Mechanics' Institute Chess Room Newsletter

by John Donaldson


 
Gens Una Sumus!

Mechanics’ Institute Chess Club Newsletter #812
December 22, 2017

I guess we’ll just start preparing with it. It’s hard to know the ramifications of opening developments. I guess there will be some opening developments and maybe we’ll find out that some opening lines aren’t as good as we previously thought, but I don’t think there will be huge changes. It will probably advance our knowledge of chess a bit and it will probably take many years before we get to that next level.

—Fabiano Caruana, commenting on Alpha Zero’s crushing
victory over Stockfish after just learning to play
(“Here and There” has more on this extraordinary achievement)

1) Mechanics’ Institute Chess Club News

The Fall Tuesday Night Marathon / William Lombardy Memorial ended in a tie for first between 14-year-old FIDE Master Josiah Stearman and Expert Alexander Ivanov. Their scores of 7½ from 9 were good for $675 apiece. Tied for third, a half-point behind, were National Masters Conrado Diaz and Natalya Tsodikova.

The 143-player event, which proved to be a fitting tribute to the memory of the late William Lombardy, shattered the previous Mechanics’ Chess Club attendance of 135 set this past summer.

Several players won a large number of rating points. The big gainers, picking up 50 or more, were a mixture of juniors and veterans.

Jamayandgva Zulkhuu +199
Terrance Robertson + 131
Wassim Nasiff +83
Ehkhjin (Cindy) Gomboluudev +82
Brendan MacIntyre +59
Greg Sarafian +54
Maximus Shinejil +54

A crosstable for the event with a complete list of prize winners as well as all games from the event, can be found on the Mechanics’ Chess Club web site.

The Winter Tuesday Night Marathon starts January 9.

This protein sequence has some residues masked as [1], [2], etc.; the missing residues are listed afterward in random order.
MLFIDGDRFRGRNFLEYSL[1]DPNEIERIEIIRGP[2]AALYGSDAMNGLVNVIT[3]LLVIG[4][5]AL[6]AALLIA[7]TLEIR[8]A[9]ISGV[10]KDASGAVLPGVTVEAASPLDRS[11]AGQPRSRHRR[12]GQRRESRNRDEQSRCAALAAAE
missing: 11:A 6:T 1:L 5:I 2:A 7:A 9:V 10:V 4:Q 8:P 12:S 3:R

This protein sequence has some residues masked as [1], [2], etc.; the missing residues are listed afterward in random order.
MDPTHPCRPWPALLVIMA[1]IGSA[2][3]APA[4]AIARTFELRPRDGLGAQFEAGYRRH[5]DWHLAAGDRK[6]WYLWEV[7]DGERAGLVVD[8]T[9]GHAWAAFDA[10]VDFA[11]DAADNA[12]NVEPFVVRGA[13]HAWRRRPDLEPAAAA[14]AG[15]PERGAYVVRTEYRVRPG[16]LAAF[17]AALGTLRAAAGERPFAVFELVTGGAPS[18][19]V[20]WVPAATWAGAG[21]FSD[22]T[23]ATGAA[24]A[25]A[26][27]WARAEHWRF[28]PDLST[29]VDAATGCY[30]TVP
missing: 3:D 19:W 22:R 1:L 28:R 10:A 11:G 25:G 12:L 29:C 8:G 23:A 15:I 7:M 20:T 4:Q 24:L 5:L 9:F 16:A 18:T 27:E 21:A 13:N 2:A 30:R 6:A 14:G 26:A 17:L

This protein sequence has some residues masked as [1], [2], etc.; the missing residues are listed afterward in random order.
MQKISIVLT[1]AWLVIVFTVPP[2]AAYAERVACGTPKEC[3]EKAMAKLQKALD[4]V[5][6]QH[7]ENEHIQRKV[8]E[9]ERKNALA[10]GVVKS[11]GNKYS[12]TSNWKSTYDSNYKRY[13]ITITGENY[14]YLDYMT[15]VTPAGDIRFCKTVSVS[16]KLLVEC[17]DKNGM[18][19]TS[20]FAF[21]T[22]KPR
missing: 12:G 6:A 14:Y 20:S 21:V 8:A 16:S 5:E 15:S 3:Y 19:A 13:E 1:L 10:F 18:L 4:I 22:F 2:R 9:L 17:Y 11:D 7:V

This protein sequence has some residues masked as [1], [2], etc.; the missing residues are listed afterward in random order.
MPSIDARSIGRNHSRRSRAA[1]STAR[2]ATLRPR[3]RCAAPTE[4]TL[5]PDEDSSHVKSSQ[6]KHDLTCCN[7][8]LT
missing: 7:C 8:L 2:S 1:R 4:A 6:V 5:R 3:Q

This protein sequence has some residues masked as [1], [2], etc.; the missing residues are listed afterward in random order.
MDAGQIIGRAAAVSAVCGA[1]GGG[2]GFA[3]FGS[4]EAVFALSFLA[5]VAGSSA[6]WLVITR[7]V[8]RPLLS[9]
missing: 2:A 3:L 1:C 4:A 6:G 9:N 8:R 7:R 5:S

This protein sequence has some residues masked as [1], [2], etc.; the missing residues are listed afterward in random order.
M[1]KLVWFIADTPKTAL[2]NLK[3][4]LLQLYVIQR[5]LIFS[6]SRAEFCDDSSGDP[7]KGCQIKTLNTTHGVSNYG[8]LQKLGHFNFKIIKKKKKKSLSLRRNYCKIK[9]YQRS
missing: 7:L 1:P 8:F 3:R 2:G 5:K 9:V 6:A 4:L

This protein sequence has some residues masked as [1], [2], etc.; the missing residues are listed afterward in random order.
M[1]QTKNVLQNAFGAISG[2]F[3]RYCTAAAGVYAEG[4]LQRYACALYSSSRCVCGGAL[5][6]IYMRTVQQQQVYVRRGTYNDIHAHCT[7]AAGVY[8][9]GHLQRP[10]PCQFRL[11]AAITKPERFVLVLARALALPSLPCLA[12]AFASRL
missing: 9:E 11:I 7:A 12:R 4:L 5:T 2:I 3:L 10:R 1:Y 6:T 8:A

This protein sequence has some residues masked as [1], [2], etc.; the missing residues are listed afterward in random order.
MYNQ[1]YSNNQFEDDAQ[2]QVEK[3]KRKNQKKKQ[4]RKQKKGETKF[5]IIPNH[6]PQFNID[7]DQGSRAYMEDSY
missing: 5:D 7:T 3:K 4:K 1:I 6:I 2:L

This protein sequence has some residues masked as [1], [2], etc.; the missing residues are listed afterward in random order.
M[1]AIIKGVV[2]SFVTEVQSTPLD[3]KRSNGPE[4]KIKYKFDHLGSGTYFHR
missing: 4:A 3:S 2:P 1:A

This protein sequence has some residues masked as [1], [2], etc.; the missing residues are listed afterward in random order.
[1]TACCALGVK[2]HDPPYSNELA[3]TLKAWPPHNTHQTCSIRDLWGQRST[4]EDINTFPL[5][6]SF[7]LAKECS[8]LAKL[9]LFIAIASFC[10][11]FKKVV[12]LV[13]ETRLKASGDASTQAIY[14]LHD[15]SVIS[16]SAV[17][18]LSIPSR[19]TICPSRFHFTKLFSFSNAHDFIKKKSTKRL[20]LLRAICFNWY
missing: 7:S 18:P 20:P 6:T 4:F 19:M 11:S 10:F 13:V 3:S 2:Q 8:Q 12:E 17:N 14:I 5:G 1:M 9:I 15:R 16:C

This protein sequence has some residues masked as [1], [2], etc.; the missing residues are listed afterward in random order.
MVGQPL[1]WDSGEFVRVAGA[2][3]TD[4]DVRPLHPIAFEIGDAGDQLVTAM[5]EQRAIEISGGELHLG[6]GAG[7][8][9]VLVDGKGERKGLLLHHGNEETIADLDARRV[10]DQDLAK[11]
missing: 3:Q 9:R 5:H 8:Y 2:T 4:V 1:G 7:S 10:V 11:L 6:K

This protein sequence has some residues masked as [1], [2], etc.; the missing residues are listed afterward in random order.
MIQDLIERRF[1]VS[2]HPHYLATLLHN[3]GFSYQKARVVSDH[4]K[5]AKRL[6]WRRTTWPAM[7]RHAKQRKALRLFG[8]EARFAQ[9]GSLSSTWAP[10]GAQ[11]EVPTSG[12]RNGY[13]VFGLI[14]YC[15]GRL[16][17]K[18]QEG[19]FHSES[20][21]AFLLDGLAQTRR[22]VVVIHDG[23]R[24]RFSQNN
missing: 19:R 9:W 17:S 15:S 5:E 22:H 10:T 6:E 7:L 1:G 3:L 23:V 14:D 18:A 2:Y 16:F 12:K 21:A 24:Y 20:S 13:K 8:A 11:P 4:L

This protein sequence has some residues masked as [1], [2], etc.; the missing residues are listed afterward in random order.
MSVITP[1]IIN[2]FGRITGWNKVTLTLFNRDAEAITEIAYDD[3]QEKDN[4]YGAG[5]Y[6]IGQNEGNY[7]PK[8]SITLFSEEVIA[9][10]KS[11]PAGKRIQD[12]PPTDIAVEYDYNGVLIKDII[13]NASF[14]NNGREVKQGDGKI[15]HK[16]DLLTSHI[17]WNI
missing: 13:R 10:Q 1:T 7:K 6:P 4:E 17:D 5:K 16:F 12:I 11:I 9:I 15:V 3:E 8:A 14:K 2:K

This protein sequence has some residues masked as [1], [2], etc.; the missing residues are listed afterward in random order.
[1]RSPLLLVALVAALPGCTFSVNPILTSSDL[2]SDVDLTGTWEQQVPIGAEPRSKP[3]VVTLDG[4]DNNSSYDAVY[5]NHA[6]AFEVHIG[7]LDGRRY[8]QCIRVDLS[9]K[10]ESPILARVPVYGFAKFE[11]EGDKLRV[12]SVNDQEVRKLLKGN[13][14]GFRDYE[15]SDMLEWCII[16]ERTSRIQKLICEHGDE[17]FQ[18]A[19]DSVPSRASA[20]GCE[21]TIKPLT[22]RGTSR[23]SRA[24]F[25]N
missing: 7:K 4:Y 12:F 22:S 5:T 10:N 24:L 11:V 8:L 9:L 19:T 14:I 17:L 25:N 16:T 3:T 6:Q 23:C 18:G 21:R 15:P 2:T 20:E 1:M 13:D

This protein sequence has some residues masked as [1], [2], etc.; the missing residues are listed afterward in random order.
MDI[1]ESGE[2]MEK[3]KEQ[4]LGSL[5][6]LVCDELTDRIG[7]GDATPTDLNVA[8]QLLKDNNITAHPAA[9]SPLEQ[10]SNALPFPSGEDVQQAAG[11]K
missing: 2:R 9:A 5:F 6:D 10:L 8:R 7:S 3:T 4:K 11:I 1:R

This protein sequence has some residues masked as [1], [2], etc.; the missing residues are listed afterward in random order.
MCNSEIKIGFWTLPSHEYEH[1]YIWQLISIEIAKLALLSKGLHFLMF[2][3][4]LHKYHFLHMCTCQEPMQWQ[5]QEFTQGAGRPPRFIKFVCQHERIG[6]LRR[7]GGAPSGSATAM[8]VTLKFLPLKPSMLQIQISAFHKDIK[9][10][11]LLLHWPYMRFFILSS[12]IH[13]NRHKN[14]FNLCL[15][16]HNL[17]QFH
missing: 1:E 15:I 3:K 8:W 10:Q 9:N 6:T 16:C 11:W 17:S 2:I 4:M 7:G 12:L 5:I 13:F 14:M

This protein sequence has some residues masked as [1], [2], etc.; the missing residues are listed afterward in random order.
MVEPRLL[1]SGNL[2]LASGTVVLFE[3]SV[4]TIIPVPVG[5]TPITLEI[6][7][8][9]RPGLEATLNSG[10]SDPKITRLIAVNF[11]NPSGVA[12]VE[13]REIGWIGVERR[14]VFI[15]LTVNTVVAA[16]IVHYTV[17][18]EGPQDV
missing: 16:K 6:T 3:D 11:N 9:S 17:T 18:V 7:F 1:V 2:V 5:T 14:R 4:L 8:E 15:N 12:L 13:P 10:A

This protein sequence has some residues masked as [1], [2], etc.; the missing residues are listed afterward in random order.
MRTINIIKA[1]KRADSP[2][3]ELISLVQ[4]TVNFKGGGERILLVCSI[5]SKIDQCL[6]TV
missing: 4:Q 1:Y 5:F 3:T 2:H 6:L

From round 9 of the Fall Tuesday Night Marathon:
White to move (Ivanov–Whitehead after 29...Rfb8)White to move (O'Connor–Diaz after 25...Rxc4)
Black to move (Cendejas–Schneider after 29 Rxf5)Black to move (Simpkins–Porlares after 26 Qe2)
White to move (Nyangar–Hoffman after 6...Nxd5)Black to move (Ash–Touset after 31 Kh3)
Black to move (Rudyak–Boldi after 6 Nxd5)White to move (Robertson–Brown after 9...Nxf6)
Black to move (Baer–Boldt after 5 Ng4)White to move (McEnroe–Olson after 6...Bc5)
White to move (Ashton–Apel after 6...f5)White to move (Baterdene–Lubich after 26...e5)
For the solutions, see the game scores for round 9.

Fourteen players showed up for the December 13 edition of the Wednesday Night Blitz. Carlos D’Avila won with the excellent score of 11 from 12. Fellow Expert Jules Jelinek was second at 10, followed by Na Chea and Vijay Sridharan with 7 points.

The Wednesday Night Blitz will not be held next week (December 27) but will resume January 3.


The Chess Room will be closed December 24–26, 2017 and January 1, 2018. International Master Elliott Winslow’s free Saturday classes for beginner and intermediate players will be held on December 23 and 30 from 11 am to 1 pm.


The Mechanics’ 2018 weekend tournament calendar will start on January 6 with the 18th Bob Burger Open held to honor the National Master, who is a world class problemist (composer and solver) and a noted author (The Chess of Bobby Fischer). The 86-year-old Burger, who now makes his home in Arcata, California, has been a good friend of the Mechanics’ Institute Chess Club for 60 years.

Bob Burger at the Mechanics’ Chess Club around 2001 (Photo: Val Zemitis)

The MICC weekend schedule for 2018 is as follows:

Bob Burger OpenJanuary 6info
Henry Gross MemorialFebruary 3info
Fink Amateur MemorialMarch 3–4info
Max Wilkerson MemorialMarch 17info
Imre Konig MemorialApril 7info
Charles Powell MemorialMay 5info
Ray Schutt MemorialMay 6info
Arthur Stamer MemorialJune 2–3info
William Addison MemorialJune 16info
Charles Bagby MemorialJuly 21info
Vladimir Pafnutieff MemorialAugust 4info
Bernardo Smith MemorialAugust 18–19info
Howard Donnelly MemorialSeptember 8 info
J.J. Dolan MemorialOctober 6info
Carroll Capps MemorialNovember 3–4     info
Pierre Saint–Amant Memorial     November 17info
Guthrie McClain MemorialDecember 1info


Walnut Creek Grandmaster Sam Shankland is tied for sixth in the Sunway International in Sitges, Spain, after six rounds. His score of 4½ from 6 with three rounds to go is good for a performance rating of 2667. Follow Sam at http://www.sunwaychessfestival.com.

2) 1999 Bronstein Jubilee Action Tournament

The Mechanics’ Chess Club held a five-player double-round rapid chess tournament in April 1999 to honor the 75th birthday of David Bronstein. Slovak Grandmaster Lubomir Ftacnik won the event (FIDE rating average 2575) with 5/8, followed by Grandmasters Ilya Gurevich 4½, Yasser Seirawan and Roman Dzindzichashvili 4 and Walter Browne 2½.